Changes in fungal community structure in freshwater canals across a gradient of urbanization

Tianma Yuan, Haihan Zhang, Qiaoli Feng, Xiangyu Wu, Yixin Zhang, Alan J. McCarthy, Raju Sekar*

*Corresponding author for this work

Research output: Contribution to journalArticlepeer-review

4 Citations (Scopus)


Fungi are an important, yet often, neglected component of the aquatic microflora, and is responsible for primary decomposition and further processing of organic matter. By comparison, the ecological roles of terrestrial fungi have been well-studied, but the diversity and function of fungi that populate aquatic environments remain poorly understood. Here, the impact of urbanization on fungal diversity and community composition in the canal system of Suzhou was assessed by sequencing the internal transcribed spacer 1 (ITS1) region of the rRNA operon. It was amplified from environmental DNA that has been extracted from water samples and pre-deployed decomposing leaves collected from nine sampling locations (high, medium and low urbanization) over two seasons. The fungal diversity and community composition were determined by bioinformatic analysis of the large DNA sequence datasets generated to identify operational taxonomic units (OTUs) for phylogenetic assignment; over 1 million amplicons were sequenced from 36 samples. The alpha-diversity estimates showed high differences in fungal diversity between water and leaf samples, and winter versus summer. Higher numbers of fungal OTUs were identified in both water and leaf samples collected in the summer, and fungal diversity was also generally higher in water than on colonized leaves in both seasons. The fungal community on leaves was usually dominated by Ascomycetes, especially in winter, while water samples contained more diversity at phylum level with Chytridiomycetes often prominent, particularly in summer. At a genus level, a very high relative abundance of Alternaria on leaves was observed in winter at all locations, in contrast to very low abundance of this genus across all water samples. Fungal community composition also varied between sampling locations (i.e., urbanization); in cluster analysis, samples from high urbanization locations formed a distinct cluster, with medium and low urbanization samples clustering together or in some instances, separately. Redundancy analysis shed further light on the relationships between variation in fungal community composition and water physico-chemical properties. Fungal community diversity variation and correlation with different parameters is discussed in detail, but overall, the influence of season outweighed that of urbanization. This study is significant in cataloguing the impact of urbanization on fungal diversity to inform future restoration of urban canal systems on the importance of protecting the natural aquatic fungal flora.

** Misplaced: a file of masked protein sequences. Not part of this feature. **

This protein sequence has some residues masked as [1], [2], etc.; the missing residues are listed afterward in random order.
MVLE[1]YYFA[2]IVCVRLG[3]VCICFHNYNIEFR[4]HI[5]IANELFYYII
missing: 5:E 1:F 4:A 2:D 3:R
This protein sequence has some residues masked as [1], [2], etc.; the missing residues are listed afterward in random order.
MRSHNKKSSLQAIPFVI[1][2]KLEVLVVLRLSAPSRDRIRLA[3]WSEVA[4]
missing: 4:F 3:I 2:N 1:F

Original languageEnglish
Article number1917
JournalWater (Switzerland)
Issue number7
Publication statusPublished - Jul 2020


  • Environmental parameters
  • Fungal diversity
  • Illumina sequencing
  • Leaf-associated fungi
  • Urban water

Cite this